license plates. I saw finely-dressed women and sharp-dressed men
going into the house. The wailing of jazz music and laughter could
be heard from a block away. The house seemed to breath and pulse
to the rhythm of the music, as if it had a life of its own.
in the town that summer and the fall were like nothing its citizens
had ever seen or experienced. Times were good, money seemed to fill
everyone's pocket. Chipper had made quite a name for himself, and
all the young boys idolized him more than ever. We'd seen him playing
his silver horn at some outdoor concerts thrown by a few of the
local business. Even though some of the music was strange to our
young ears, we all agreed that Chipper and his music made everything
feel magic. When the school year started that fall, almost
every boy in school signed up for band, an the most popular instrument
had thought about playing trumpet, too. I had already been taking
some piano lessons by them. I decided to stick with the piano, and
I'm glad I did. It has served me well over the years and has been
a constant companion and a never-ending fountain of inspiration
in my life.
the town approached the coming winter months, things started to
change. A strangeness was in the air. I would later learn the fabric
of space-time had begun to tear. The Rem had started fraying the
edges Shizzlebot was about to make it's first appearance.
The entrance of shizz on to the stage of life marked the beginning
of the end of normal life lived solidly in a three-dimensional world.
Remington had given life something of a nice, worn-in feeling, like
a pair of good, solid jeans that had been washed and worn twenty
times. Shizz was different. Shizz would soon begin ripping wide,
gaping holes in the fabric of the space-time continuum. Shizz was
going to change everything.
had known a good deal about shizz, Chipper, the Blue Men and how
everything went ape-shit but there were still holes. I was
sure Gnothi would be able to fill me in. As I continued walking
along the beach a good hundred paces behind him, the sound of the
surf began fading away to the pulsing rhythm of the music we'd heard
when we first arrived in Jamaica. The daylight and the sun were
closing up shop as the moon and the first hour of night were reporting
for duty. There must of been a thousand stars dancing in the sky.
caught up with Gnothi just as he was entering the Jammer. The Jammer
was basically a little hole in the wall. It was lit all around with
hundreds of little multi-colored lights. The kind of cheap lights
on a cord than people string up on trees and around their houses
during the winter holidays. The whole place seemed to be made out
of bamboo and driftwood. The wasn't much room inside, there might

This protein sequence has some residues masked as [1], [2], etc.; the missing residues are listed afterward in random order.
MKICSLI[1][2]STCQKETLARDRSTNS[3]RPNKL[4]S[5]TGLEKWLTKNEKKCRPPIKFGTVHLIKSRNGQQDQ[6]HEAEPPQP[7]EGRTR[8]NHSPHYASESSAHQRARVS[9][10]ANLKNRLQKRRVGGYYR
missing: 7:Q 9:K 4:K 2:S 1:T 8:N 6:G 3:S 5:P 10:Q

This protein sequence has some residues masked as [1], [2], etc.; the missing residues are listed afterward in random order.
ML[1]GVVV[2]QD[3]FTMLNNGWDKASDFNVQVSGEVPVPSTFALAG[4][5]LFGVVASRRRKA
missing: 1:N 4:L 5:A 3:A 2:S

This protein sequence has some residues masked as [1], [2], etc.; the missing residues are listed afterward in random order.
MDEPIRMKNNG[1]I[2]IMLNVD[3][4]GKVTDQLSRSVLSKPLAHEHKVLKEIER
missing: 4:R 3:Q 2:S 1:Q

have been ten tables at best, and there was a small bar in the corner.
The real business-end of the Jammer was all the outdoor tables and
seating overlooking the beach. There there must have been over two
hundred people out there that night. Reggie was standing behind
the bar. He was dancing and holding a big spliff of ganja. Gnothi
motioned me over to the bar.
mon. What your pleasure," Reggie said with a smile, as he took a
long drag on the joint.
laughed and answered, "Reggie, we'd love to stay, but we've got
to get back. Could you call Red and ask him to pick us up in thirty
minutes. And while we wait, some of those great rum and fruit drinks
might help take the edge off when we go through the mover."
got it, mon," sang Reggie as he disappeared through a little door
behind the bar. A minute later he returned and made a couple of
drinks for us, which he then set down on the bar. Next to the drinks
he placed a large joint that looked like it had been expertly rolled.
"Enjoy your drinks," he said. "And if you really wanna' take the
edge off, this smoke here will polish your edges an' buff your brain."
never one to refuse gracious hospitality," Gnothi said with a giggle,
as he lifted the joint and rolled it between his fingers inspectingly.
me," Reggie said, as he moved a flaming stick towards Gnothi's face.
Gnothi put the joint between his lips and puffed as the fat end
began to smoke and glow. He drew a few drags deep into his lungs
and then passed the joint over to me. It had been quite some time
since I'd seen or smoked high-grade marijuana. I had never been
a big smoker, but this had been one of those what-the-heck kind
of days. I took a few small puffs. It tasted sweet and smelled aromatic.
and Reggie were laughing. "That's not a soda, Barnum," Gnothi blurted.
"You don't sip it. Take a deep, long toke."
the heck, I thought. I pulled slowly on the joint. My lungs filled
with sweet, acrid smoke. It felt good. "How's that," I uttered in
a short staccato cadence. No sooner had I spoken, when a huge series
of coughs racked my body. My eyes began to water. I bent over in
convulsions as I quickly passed off the joint to Gnothi. Smoke rushed
out of my mouth and nose.
I ha-rkarrphh," I breathed for air. "Can I," I coughed violently.